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The Centennial Ride to Wounded Knee

On December 29, 1990, in blowing snow and wind-chill temperatures around fifty degrees below zero, more than 350 mounted riders approached Wounded Knee, South Dakota to observe the end of seven generations of mourning on the centennial of the historic massacre there. The riders had retraced the path of Big Foot and his people on the seven day ride. As they rode over the last few hills, the frozen horses and riders took on a timeless and ghostly appearance as if they were indeed riding in from the past. The suffering that all experienced from the cold that day seemed that much more appropriate in remembering the results of one culture failing to understand another.

This photograph is on display as part of the permanent collection of the Smithsonian Institute's National Museum of the American Indian. For three years it was included in the museum's traveling Song for the Horse Nation exhibition.

Getting the photograph was a challenge in itself. Besides the issues of working with a film camera in temperatures far below zero, positioning myself was also difficult. My assistant and I had an idea of the route the riders would take as they got within a few miles of Wounded Knee, but the precise path proved elusive. When we first spotted the riders in the distance, we picked a spot where we calculated I could head them off. I ran across a stretch of prairie and waited only to see them going by on a nearby ridge. Running back to the car we tried again. On the third attempt a fence line ensured they had no choice but to come to where I was waiting.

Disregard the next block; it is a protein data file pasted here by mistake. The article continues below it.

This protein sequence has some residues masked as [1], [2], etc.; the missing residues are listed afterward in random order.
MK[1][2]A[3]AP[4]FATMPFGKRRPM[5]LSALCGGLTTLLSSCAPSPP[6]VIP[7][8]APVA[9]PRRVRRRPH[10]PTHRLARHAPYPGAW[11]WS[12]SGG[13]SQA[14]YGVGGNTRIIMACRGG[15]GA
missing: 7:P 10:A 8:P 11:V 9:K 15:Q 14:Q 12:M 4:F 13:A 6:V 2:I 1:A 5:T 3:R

Only minutes after I reached this spot, the first riders appeared at the crest of the hill, riding in the exact direction I had hoped for. This was the advance party; the scouts. With my car and assistant some distance away and not readily visible, they were surprised to find a lone photographer standing in the middle of nowhere and stopped to be sure I was okay.


Assured that I was fine, they rode on as Lakota leaders Arvol Looking Horse, Birgil Kill Straight and Dan Afraid of Hawk lead the rest of riders straight towards me, allowing me to capture the historic photograph of the event that appears at the top of this page.

As they approached, the ground was literally shaking under my feet from the hooves of nearly 400 horses traveling at a moderate trot. I stood my ground and kept shooting as I became enveloped in the midst of the frozen horses and riders.


At some point, a number of runners - on foot - started to appear among the horses. I felt that my photographic ambitions for the moment had been satisfied and got caught up in the exhilaration of the moment. For as long as I was able, I turned and ran with them.